Here’s the crazy thing about the plan to build an almost mile long, 90-foot deep, subterranean ice wall around the Fukushima nuclear plant: It’s not really very crazy at all. Building cryogenic barriers sounds like the specialty of an obscure supervillain, but it’s a well-established technique in civil engineering, used regularly for tunnel boring and mining. Ground freezing was even tested as a way of containing radioactive waste in the 1990s at Oak Ridge National Laboratory and performed admirably.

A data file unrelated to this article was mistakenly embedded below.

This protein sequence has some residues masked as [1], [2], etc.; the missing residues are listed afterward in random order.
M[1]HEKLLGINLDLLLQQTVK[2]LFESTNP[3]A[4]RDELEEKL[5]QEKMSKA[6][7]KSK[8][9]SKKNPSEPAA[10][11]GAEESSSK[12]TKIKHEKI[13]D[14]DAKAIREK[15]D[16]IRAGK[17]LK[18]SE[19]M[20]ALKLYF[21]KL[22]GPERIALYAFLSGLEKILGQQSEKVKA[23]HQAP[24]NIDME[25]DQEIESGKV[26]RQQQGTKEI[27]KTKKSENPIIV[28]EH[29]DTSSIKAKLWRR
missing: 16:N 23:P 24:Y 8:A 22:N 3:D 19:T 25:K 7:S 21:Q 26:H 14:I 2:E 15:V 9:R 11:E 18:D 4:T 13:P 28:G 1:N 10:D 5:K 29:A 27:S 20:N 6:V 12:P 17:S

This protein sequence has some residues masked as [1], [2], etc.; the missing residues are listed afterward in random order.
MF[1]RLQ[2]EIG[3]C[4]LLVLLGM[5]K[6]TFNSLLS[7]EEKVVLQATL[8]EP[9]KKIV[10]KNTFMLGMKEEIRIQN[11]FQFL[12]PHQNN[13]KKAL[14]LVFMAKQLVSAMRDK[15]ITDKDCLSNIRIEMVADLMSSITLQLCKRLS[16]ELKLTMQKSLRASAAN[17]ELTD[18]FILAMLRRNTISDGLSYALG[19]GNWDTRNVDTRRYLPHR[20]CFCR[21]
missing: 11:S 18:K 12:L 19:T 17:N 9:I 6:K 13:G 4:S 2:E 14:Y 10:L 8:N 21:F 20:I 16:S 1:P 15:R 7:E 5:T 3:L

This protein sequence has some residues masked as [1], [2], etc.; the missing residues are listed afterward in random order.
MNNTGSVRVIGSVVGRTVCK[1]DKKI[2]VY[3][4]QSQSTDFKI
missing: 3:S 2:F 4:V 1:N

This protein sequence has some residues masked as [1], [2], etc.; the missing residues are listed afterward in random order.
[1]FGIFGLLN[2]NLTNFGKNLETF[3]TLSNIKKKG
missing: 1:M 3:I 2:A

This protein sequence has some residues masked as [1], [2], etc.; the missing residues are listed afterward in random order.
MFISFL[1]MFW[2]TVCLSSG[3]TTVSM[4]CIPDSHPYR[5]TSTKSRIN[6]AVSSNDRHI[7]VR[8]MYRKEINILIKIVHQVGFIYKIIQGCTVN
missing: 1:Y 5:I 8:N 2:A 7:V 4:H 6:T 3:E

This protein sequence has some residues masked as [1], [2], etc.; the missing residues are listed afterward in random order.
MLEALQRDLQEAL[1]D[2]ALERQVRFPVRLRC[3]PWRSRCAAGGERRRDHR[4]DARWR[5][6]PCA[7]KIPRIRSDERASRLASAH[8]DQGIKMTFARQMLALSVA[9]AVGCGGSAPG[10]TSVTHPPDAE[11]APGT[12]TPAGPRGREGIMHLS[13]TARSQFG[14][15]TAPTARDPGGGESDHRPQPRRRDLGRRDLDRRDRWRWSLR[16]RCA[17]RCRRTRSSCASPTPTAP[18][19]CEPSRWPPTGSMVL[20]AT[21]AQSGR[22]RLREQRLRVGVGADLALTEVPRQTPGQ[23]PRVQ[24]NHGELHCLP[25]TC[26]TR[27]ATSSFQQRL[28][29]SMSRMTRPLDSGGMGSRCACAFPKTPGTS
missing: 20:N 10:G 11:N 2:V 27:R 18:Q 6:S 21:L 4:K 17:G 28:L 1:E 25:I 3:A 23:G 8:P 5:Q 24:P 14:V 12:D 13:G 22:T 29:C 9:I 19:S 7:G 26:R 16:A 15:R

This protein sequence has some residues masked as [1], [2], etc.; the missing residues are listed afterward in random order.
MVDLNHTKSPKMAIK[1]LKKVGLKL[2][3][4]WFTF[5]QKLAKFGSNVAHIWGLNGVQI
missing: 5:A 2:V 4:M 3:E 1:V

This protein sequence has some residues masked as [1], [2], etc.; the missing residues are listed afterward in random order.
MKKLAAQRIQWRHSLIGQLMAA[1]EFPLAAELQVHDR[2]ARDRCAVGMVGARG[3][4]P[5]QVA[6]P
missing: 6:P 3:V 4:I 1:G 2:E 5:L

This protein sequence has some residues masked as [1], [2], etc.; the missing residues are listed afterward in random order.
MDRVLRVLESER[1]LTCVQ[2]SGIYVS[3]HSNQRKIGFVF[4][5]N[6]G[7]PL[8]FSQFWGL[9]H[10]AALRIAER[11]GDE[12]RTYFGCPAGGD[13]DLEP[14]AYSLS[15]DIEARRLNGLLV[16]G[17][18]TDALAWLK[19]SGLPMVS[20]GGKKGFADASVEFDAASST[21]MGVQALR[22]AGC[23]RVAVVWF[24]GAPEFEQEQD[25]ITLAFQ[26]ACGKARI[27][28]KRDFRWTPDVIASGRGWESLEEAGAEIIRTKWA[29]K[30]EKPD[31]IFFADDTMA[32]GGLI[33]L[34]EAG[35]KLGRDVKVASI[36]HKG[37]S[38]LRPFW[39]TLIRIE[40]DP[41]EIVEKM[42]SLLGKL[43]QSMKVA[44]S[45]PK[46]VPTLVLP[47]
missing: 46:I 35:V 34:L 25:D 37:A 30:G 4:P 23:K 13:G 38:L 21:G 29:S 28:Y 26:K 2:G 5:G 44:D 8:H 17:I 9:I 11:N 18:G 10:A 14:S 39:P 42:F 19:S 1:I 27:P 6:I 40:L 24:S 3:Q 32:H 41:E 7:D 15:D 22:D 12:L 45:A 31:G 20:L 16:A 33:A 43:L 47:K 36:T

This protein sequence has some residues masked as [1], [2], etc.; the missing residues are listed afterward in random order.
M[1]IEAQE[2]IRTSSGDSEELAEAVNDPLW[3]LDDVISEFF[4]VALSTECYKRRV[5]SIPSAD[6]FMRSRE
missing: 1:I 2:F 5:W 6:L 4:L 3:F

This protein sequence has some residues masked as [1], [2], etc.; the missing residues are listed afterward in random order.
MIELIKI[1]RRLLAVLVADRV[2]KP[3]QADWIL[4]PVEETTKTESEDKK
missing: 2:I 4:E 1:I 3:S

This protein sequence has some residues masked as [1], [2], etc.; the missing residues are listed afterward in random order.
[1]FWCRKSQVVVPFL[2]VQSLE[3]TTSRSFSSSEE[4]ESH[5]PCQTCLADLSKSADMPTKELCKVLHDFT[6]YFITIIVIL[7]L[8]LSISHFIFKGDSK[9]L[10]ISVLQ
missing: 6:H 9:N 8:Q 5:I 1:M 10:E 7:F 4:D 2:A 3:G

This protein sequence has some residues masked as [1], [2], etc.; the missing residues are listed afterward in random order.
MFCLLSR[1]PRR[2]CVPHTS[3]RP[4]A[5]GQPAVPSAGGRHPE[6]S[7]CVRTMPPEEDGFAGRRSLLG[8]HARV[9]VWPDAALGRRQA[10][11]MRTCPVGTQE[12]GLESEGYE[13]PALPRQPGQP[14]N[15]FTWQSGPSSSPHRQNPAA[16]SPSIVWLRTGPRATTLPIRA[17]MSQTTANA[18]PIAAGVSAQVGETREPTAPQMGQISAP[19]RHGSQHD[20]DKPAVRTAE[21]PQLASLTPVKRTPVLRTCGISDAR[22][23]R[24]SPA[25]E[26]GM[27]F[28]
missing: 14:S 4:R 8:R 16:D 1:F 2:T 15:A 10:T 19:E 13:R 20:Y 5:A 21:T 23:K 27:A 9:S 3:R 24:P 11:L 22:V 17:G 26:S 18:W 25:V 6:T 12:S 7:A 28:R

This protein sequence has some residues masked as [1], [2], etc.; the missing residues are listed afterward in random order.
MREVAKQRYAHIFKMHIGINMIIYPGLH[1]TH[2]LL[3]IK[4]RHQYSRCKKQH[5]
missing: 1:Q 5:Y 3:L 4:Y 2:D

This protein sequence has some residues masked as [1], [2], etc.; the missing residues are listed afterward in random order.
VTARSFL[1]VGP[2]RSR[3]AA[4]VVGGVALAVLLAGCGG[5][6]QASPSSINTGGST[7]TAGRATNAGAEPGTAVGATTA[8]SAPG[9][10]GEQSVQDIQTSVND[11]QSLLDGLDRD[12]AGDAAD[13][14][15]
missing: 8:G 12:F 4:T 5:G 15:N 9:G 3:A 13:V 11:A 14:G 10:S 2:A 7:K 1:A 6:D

Joe Sopko, the civil engineering firm Moretrench’s director of ground freezing, has spoken with several consultants about the details of the project, and he’s convinced it’s certainly possible. “This is not a complicated freeze job. It really isn’t,” he told me. “However, the installation, because of the radiation, is.”
Read more. [Image: TEPCO]